“She and the mayor are joined at the hip right now,” said one high-ranking elected official. When Moncrief wanted councilman Chuck Silcox out as mayor pro tem, according to sources, he steered the largely ceremonial job to Hicks. Moncrief did not return phone calls for this story.
“I see a change right now, and much of the change has happened since Kathleen Hicks has been in office,” said Ida Piper, president of the Morningside Neighborhood Association. “The mayor is now paying attention to this area, and we like that. It means things will happen.”
And many in the neighborhood think the old guard needs to get out of the way. The Briscoes “don’t like Kathleen Hicks because she knows how to talk to people, and she is honest with her dealings with us,” said barber Cleveland Harris. “The Briscoes are about what they can get out of the situation. ... That attitude stalled a whole lot of things. The whole Omni Hotel situation wasn’t about minorities from their perspective. It was about Briscoe being able to get contracts.”
Hicks could have taken the politician’s traditional easy way out on the Omni contract — voting for the higher minority set-aside while knowing that the lower number would pass. Only Wheatfall voted against the deal.
“Mayor Moncrief never told me how to vote on the Omni project,” Hicks said. “I gave it a lot of thought, and there were a lot of issues here. And once again, this was a large minority percentage, and this is not about one contractor.”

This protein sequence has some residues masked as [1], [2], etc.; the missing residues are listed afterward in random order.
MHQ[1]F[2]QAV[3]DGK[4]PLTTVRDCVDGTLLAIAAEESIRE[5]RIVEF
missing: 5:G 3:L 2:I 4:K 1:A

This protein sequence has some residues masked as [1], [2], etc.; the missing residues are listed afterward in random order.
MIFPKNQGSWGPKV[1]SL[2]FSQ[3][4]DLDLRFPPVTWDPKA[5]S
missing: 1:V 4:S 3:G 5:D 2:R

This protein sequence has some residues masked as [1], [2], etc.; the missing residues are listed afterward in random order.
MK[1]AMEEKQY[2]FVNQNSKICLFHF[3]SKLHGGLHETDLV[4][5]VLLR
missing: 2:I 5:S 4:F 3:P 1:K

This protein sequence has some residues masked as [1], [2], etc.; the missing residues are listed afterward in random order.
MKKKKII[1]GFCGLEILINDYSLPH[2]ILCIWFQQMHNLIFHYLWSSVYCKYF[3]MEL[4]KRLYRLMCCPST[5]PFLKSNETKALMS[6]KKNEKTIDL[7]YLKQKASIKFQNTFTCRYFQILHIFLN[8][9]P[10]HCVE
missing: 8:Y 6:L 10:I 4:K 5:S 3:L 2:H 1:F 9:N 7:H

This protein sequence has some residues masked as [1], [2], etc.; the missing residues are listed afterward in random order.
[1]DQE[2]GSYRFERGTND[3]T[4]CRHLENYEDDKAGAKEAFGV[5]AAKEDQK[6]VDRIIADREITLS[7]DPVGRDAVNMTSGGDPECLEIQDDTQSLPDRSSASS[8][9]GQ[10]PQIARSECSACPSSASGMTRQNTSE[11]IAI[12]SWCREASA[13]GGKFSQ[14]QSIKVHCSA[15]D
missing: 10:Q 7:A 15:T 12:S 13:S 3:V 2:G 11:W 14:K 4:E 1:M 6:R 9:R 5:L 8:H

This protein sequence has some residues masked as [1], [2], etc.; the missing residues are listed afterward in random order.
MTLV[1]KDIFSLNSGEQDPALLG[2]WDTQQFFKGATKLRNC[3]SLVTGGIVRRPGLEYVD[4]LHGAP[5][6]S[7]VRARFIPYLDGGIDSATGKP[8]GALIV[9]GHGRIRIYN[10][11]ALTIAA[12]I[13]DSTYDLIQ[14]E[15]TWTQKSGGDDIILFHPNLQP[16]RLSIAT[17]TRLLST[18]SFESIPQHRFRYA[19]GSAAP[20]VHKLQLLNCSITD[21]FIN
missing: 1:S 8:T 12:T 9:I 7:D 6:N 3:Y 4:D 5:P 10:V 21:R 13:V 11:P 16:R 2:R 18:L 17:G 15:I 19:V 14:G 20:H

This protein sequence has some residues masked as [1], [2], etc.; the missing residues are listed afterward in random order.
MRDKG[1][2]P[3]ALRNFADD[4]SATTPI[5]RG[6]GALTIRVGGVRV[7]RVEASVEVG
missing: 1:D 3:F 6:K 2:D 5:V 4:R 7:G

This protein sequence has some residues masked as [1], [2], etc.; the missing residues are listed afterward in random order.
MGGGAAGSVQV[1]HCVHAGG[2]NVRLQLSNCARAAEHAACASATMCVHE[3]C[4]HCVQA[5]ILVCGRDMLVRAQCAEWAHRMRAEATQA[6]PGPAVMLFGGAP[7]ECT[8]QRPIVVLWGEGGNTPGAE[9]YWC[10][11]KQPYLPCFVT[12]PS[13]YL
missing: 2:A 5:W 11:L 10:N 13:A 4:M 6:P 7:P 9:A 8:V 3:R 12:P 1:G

But the Omni vote is still reverberating in some quarters. “We have black contractors to do this work,” said Bryan Muhammad. “But people like Kathleen Hicks and Moncrief are spending time and energy trying to demonize black contractors so they have the excuse that black contractors don’t have the capacity to do this work.”
Hicks just shrugs off comments like that. “The Riverside Village property had been available for about 20 years to develop, and no one ever did it. Oakwood Mall has been vacant since I was a kid, and anyone can buy that property and make an investment,” she said. “So there are opportunities to take advantage of, and I will work with anyone who wants to invest in this community.”
As for the talk that she might succeed Moncrief if he doesn’t run again, Hicks said, “My mother and I laughed about that question, because I have never even thought about that.”
“This is a crucial time for this part of town,” she said. “All over the country, cities are seeing their old neighborhoods close to downtown as vital assets for revitalization. We can do that here. But we have to have the citizens who live in those areas decide what they want. We have to work with developers and national retail chains. Because all we have over there now is a bunch of convenience stores that sell malt liquor and cigarettes. No other part of the city would permit that.”
People like Cleveland Harris and Ida Piper and Rev. Carl Pointer think that decades of experience show the old guard’s approach didn’t work very well.
“This is America, and whether we want to admit it or not, race plays a part in almost everything we do,” Pointer said. “It is who has the money and who has the votes.” In southeast Fort Worth, “we are taking charge, and I think the city is finally listening. There has been acceleration under Kathleen Hicks. ... Some don’t like the changes. But we have to move forward. Because if we don’t do it now, it will never happen.”
You can reach Dan Mcgraw at firstname.lastname@example.org.